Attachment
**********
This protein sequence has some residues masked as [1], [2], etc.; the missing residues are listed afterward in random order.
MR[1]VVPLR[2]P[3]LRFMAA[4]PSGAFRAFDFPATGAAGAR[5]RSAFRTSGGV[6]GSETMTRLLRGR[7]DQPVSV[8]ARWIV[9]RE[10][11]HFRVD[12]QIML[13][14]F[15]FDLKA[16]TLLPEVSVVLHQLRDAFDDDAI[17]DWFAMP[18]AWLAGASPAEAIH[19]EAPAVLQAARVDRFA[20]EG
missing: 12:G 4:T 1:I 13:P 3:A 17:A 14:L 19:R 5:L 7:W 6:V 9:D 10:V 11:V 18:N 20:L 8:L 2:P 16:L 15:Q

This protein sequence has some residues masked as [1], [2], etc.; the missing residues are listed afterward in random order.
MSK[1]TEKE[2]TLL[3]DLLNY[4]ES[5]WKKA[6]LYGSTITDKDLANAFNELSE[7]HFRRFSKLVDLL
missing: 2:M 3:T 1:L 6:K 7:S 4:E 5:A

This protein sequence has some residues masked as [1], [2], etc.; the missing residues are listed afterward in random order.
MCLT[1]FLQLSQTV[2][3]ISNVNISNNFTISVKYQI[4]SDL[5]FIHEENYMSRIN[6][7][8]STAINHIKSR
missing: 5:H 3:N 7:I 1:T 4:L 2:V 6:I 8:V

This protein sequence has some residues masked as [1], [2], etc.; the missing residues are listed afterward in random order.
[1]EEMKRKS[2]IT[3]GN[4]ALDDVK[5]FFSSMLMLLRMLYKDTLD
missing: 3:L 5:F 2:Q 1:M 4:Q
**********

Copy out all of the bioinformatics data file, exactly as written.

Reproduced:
This protein sequence has some residues masked as [1], [2], etc.; the missing residues are listed afterward in random order.
MR[1]VVPLR[2]P[3]LRFMAA[4]PSGAFRAFDFPATGAAGAR[5]RSAFRTSGGV[6]GSETMTRLLRGR[7]DQPVSV[8]ARWIV[9]RE[10][11]HFRVD[12]QIML[13][14]F[15]FDLKA[16]TLLPEVSVVLHQLRDAFDDDAI[17]DWFAMP[18]AWLAGASPAEAIH[19]EAPAVLQAARVDRFA[20]EG
missing: 12:G 4:T 1:I 13:P 3:A 17:A 14:L 19:R 5:L 7:W 6:V 9:D 10:V 11:V 18:N 20:L 8:L 2:P 16:L 15:Q

This protein sequence has some residues masked as [1], [2], etc.; the missing residues are listed afterward in random order.
MSK[1]TEKE[2]TLL[3]DLLNY[4]ES[5]WKKA[6]LYGSTITDKDLANAFNELSE[7]HFRRFSKLVDLL
missing: 2:M 3:T 1:L 6:K 7:S 4:E 5:A

This protein sequence has some residues masked as [1], [2], etc.; the missing residues are listed afterward in random order.
MCLT[1]FLQLSQTV[2][3]ISNVNISNNFTISVKYQI[4]SDL[5]FIHEENYMSRIN[6][7][8]STAINHIKSR
missing: 5:H 3:N 7:I 1:T 4:L 2:V 6:I 8:V

This protein sequence has some residues masked as [1], [2], etc.; the missing residues are listed afterward in random order.
[1]EEMKRKS[2]IT[3]GN[4]ALDDVK[5]FFSSMLMLLRMLYKDTLD
missing: 3:L 5:F 2:Q 1:M 4:Q